Last month when I received a press release from the Joshua Venture Group, I was astonished by two facts. The fact that Portlanders had landed two of the eight prestigious fellowships to “alter the Jewish landscape” seemed incredible given the competition from around the country. Yet, I was also struck by the fact that these two local social entrepreneurs use technology from opposite ends of the human experience. Our cover photograph is inspired by those two startling facts.
Steve Eisenbach-Budner’s vision draws on some of our most ancient tools – hammers and Jewish texts. He hopes to expand the reach of affordable housing both in reality and in the awareness of the Jewish community. Even though today’s carpenters use many modern power tools, the old-fashioned hammer is still the foundation for building structures – just as the Torah is the basis for Jewish understanding of how to build and maintain social justice.
Sarah Blattner’s vision rests firmly in the 21st century and uses the latest technology to interact with youth on the playing field of their choice. She aims to use digital badging to enable day school teachers and students to collaborate and co-create. She hopes blended learning, which uses both online and face-to-face learning, will enable Jewish day schools to offer a broader curriculum and decrease tuition costs, thus making day school affordable for more Jewish families.
From the moment ancient humans began to use tools, technology has played an important role in our lives. An article in our September issue reflected on how early carpentry tools combined with the advent of agriculture enabled humans to build and live in permanent settlements.
And that was just the beginning of our increasing dependence on technology. Like most adults who grew up before computers were part of daily life, technological advances often seem a double-edged sword to me. Cartoons and jokes abound about the omnipresent, big brother aspect of technology. When I see commercials about our ability to be connected to everyone at all times, I think of George Orwell’s 1984. I ponder how we will find time for self-reflection and relaxation within our wired world.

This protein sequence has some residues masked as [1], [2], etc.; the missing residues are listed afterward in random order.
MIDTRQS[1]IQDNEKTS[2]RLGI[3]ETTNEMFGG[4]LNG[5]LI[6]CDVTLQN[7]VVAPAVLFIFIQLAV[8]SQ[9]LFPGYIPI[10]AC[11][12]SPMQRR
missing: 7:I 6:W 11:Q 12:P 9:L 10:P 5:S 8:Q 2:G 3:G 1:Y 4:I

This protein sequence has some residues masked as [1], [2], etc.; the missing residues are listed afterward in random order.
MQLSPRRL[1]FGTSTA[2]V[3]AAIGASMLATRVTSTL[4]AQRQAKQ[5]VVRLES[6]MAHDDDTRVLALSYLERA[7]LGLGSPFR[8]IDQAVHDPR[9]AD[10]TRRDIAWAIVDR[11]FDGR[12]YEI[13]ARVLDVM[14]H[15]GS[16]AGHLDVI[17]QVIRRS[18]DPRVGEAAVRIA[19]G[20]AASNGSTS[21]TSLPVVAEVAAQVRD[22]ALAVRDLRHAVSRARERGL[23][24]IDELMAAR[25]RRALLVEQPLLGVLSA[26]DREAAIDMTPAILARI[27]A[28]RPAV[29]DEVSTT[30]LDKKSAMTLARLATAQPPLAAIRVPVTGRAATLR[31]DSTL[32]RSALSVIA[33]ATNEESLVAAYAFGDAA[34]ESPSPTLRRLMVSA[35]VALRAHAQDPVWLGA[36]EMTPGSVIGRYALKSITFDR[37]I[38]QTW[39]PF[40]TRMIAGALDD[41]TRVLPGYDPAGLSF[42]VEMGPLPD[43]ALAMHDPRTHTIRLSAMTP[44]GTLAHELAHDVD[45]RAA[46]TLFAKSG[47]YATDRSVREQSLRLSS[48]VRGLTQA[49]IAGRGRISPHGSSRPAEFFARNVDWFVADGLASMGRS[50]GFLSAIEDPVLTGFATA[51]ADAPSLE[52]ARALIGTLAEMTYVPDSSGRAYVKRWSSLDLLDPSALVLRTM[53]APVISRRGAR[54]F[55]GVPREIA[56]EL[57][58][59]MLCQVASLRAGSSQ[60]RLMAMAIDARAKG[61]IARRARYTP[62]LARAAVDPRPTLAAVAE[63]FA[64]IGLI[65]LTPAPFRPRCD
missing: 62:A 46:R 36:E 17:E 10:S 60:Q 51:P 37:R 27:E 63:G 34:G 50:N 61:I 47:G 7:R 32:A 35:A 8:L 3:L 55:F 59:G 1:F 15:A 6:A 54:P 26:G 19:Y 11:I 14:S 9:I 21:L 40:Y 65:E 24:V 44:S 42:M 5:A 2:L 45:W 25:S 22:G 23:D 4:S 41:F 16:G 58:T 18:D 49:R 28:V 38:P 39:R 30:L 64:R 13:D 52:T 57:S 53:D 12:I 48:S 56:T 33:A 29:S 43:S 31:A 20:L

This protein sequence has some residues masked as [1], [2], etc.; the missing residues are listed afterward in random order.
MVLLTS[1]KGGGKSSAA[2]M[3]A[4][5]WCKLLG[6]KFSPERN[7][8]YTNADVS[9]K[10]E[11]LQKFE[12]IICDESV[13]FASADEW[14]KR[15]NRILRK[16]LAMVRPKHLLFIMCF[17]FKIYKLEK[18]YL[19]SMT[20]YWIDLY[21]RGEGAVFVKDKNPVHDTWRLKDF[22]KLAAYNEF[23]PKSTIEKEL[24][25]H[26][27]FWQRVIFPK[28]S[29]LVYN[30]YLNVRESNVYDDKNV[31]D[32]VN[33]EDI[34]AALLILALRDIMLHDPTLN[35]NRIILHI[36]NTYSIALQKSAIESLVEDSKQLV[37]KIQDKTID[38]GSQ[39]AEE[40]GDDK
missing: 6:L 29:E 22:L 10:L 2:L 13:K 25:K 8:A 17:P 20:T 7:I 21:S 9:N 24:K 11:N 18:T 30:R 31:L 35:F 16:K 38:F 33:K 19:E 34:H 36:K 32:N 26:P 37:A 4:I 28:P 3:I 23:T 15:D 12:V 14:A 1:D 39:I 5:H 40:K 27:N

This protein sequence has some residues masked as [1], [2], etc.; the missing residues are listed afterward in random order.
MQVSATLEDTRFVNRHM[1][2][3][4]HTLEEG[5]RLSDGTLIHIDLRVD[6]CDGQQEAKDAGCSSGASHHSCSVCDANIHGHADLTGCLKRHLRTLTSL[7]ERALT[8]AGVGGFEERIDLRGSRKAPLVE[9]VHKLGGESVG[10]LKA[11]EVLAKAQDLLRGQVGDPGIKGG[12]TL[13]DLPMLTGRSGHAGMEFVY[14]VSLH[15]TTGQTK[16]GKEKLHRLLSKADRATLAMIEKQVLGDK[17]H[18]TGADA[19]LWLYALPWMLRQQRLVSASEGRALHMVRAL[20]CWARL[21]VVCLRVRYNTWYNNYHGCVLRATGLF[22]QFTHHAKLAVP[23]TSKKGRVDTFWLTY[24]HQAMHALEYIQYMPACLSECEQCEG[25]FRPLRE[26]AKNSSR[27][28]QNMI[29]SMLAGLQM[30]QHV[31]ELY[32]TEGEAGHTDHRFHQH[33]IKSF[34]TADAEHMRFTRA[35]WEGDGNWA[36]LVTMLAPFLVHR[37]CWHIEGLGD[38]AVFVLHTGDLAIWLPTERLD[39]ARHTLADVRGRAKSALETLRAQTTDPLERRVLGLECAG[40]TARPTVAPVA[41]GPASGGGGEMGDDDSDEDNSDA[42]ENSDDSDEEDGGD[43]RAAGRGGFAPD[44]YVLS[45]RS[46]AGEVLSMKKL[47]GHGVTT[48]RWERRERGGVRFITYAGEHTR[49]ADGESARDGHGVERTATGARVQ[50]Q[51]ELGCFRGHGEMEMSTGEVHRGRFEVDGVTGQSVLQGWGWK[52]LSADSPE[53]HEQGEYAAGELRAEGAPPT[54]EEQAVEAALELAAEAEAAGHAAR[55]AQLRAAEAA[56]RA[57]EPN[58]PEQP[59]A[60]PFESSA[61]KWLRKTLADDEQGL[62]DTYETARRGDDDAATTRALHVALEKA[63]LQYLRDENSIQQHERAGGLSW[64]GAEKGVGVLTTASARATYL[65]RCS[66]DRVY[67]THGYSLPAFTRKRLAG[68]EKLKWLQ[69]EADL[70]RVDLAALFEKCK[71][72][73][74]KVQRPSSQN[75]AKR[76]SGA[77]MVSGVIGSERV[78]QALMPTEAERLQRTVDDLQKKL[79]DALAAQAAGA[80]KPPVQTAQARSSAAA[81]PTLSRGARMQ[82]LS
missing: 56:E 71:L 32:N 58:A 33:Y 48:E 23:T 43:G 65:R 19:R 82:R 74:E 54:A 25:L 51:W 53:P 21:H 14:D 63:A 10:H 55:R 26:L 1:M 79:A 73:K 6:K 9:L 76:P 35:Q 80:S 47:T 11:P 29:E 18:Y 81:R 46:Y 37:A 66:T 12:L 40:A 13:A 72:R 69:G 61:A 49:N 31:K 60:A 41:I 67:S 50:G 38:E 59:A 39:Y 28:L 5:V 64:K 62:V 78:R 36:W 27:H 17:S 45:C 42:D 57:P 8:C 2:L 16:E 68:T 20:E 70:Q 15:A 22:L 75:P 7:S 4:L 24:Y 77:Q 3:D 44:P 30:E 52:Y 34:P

Yet the benefits of technology are all around us. This issue includes special sections focused on professionals and seniors, both groups aided by technological advances. Professionals in every field are able to be more productive and efficient thanks to technology. Seniors are able to remain more independent and more active thanks to advances in health, mobility and many other fields.
And on a personal note, I realize the technology I relish perhaps reflects my generation’s idea of innovation. I’ve become very fond of having hot tea at my fingertips (thanks to microwaves and insta hot faucets) and a cell phone to call for help when I have car trouble.
Letters from Readers
To the Editor:
I greatly appreciated Sura Rubenstein’s October article about pioneer mayors. Such people made a great contribution to the development of civil society in the early days of settlement.
Please allow me to offer a couple of eastern Oregon tidbits: The first mayor of North Powder, who served two terms and refused to serve longer – because, a staunch Democrat, he thought term limits should be de rigueur – was Herman Rothchild. North Powder was incorporated in 1902. Municipal elections typically occurred at the end of the even-numbered year, so his term as mayor likely began in January of 1903.
He then ran for the state House of Representatives and won. He was the only Democrat and the only Jew in the legislature in his first session, so he nominated himself for speaker, pointing out he had the support of every Democrat and every Jew in the House.
This Rothchild was a younger cousin of Samuel Rothchild of Pendleton. When William Wurzweiler (Prineville mayor, 1904-06) came west, he worked briefly for Samuel, who was married to Wurzweiler’s sister.
Some of your readers might be interested in my book, Samuel Rothchild: A Jewish Pioneer in the Days of the Old West, new edition 2012, which includes details of other Jewish merchants in the Pendleton area.
There were two mayors of Pendleton before Reuben Alexander’s tenure who had Jewish names: J. M. Leezer, the second mayor, 1883-84, and J. C. Leasure (which I take to be a variant of Leezer), 1886 and again 1892. If any of your readers have any information about such families, I would be happy to have it.
Jack T. Sanders, Professor Emeritus, UO, email@example.com